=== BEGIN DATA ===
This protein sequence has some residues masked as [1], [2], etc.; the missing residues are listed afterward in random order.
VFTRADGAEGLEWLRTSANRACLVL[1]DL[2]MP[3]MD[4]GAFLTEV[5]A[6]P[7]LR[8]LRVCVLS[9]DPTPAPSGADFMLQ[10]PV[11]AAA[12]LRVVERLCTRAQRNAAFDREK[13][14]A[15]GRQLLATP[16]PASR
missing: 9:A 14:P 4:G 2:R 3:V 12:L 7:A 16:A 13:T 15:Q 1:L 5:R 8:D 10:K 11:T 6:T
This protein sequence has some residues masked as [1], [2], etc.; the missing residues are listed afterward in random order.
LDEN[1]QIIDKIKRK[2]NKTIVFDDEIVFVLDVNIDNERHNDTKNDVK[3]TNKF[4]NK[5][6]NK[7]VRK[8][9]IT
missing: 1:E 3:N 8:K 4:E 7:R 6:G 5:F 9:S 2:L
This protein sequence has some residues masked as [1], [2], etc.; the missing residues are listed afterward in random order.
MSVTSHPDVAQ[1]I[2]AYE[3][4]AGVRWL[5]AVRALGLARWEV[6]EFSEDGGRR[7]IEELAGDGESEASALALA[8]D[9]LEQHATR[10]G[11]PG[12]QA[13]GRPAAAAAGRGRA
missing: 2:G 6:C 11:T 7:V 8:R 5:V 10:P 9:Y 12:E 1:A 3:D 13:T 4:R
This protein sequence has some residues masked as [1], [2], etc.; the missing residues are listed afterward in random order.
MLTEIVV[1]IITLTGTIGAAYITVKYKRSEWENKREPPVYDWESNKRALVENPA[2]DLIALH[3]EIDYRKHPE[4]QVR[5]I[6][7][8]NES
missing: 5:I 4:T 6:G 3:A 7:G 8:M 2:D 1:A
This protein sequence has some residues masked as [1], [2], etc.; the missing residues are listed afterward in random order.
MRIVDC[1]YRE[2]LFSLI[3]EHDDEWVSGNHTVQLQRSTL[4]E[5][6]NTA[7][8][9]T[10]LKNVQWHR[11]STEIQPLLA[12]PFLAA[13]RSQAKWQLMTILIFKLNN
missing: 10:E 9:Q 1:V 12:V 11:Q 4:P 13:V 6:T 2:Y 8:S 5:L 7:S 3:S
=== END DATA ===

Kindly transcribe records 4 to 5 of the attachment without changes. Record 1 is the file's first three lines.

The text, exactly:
This protein sequence has some residues masked as [1], [2], etc.; the missing residues are listed afterward in random order.
MLTEIVV[1]IITLTGTIGAAYITVKYKRSEWENKREPPVYDWESNKRALVENPA[2]DLIALH[3]EIDYRKHPE[4]QVR[5]I[6][7][8]NES
missing: 5:I 4:T 6:G 3:A 7:G 8:M 2:D 1:A
This protein sequence has some residues masked as [1], [2], etc.; the missing residues are listed afterward in random order.
MRIVDC[1]YRE[2]LFSLI[3]EHDDEWVSGNHTVQLQRSTL[4]E[5][6]NTA[7][8][9]T[10]LKNVQWHR[11]STEIQPLLA[12]PFLAA[13]RSQAKWQLMTILIFKLNN
missing: 10:E 9:Q 1:V 12:V 11:Q 4:P 13:V 6:T 2:Y 8:S 5:L 7:S 3:S